Palestinian weapons are of renewed concern since reports surfaced claiming that pro-Syrian Palestinian guerrillas have been smuggling arms across the porous border into Lebanon from Syria. UN envoy for the implementation of UNSC Resolution 1559, Terje-Roed Larsen, raised the matter with Palestinian President Mahmoud Abbas in Cairo recently. And in Lebanon, security forces bolstered their presence near bases of the Damascus-based Popular Front for the Liberation of Palestine-General Command (PFLP-GC), south of Beirut near the hill town of Naameh and in the Bekaa Valley. Lebanese Army troops do not enter twelve Palestinian camps scattered across Lebanon, and have only been stationed outside the shantytowns since the 1960s. Rival Palestinian factions run the camps.
News of the alleged arms shipments only increased pressure on Syria, which many in Lebanon accuse of assassinating Al-Hariri despite strong denials by top Syrian officials. Contrary to other denials regarding Syria's role in Lebanese politics, one of Syria's former allies, Defence Minister Elias Murr, explicitly accused former Syrian intelligence chief in Lebanon Roustom Ghazali of threatening him. Murr told Chidiac's television station, LBC, he had "had enough" and wanted to speak out against Syria's past practices in Lebanon. Murr survived a bomb attack in July and is now in Switzerland. But Syria's official news agency, SANA, quoted an official as calling Murr's statements "lies and fabrications". However, the UN team investigating Al-Hariri's assassination is reportedly probing Murr's revelations. German prosecutor Mehlis, who is leading UN investigators into Al-Hariri's case, interviewed this month a number of Syrian officials as "witnesses".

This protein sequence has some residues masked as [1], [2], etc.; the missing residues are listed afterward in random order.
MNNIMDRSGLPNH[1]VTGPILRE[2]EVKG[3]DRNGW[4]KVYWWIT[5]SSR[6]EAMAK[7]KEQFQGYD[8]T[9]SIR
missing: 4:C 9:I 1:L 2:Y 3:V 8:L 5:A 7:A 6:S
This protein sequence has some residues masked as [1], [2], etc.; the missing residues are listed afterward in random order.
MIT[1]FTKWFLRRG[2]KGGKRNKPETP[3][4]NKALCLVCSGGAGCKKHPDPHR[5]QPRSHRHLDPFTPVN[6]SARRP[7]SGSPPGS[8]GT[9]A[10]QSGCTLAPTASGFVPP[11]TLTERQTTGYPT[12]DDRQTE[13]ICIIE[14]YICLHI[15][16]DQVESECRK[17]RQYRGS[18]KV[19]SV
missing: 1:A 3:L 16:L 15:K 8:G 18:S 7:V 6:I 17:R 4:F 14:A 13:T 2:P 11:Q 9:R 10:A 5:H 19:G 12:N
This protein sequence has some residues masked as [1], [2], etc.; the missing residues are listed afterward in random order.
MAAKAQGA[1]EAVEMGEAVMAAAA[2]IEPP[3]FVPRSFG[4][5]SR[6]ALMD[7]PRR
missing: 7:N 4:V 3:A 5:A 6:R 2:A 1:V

So far no one has been formally arraigned for Al-Hariri's murder, and there have been no arrests relative to the bombings that have rocked Lebanon since the former prime minister was killed. "The members of the Security Council warn that those responsible for such crimes will not be permitted to jeopardise the stability, sovereignty, democracy and national unity of Lebanon," a statement by the Council said after the attack on Chidiac. Days after the attempted murder of the TV star, a Lebanese judge apparently escaped a similar explosion. Police found bomb-making material near his car. Judge Nazem Khoury had presided over investigations into money laundering and embezzlement activities at the now defunct Al-Madina Bank. Cases of fraud reportedly involved Lebanese and Syrian officials.
President Emile Lahoud, who is under pressure to quit after the head of his presidential guards, Mustafa Hamdan, was detained in Al-Hariri's case, linked bloodshed in Lebanon to developments in the region and said they were part of a "conspiracy" against the country tied to "the pressures that are being practised against a number of countries in the region". The pro-Syrian president was addressing Iranian Shura Council leader Gholan Haddad Adel in Beirut. The Iranian official, on a visit to Lebanon, earlier told reporters the Islamic Republic opposed "intervention by foreign parties in Lebanon". He accused the US of fomenting discord among different groups in the country, which is sensitive to any sectarian division following the 1975- 1990 civil war.
Although President Lahoud continues to host foreign dignitaries and this month participated in UN General Assembly meetings in New York, he is facing mounting demands to step down. Social Affairs Minister Nayla Mouawwad, joining a growing list of officials, also accused the head of state of scuttling attempts to appoint new security chiefs to replace those suspected of taking part in the plot to kill Al-Hariri. "The Syrian regime and its remnants [in Lebanon] are waging a terrorist war in our country, against our people, and against independence," she said.
The president's press office criticised Mouawwad's statement and said Lahoud has actually been pushing the government to appoint new security chiefs.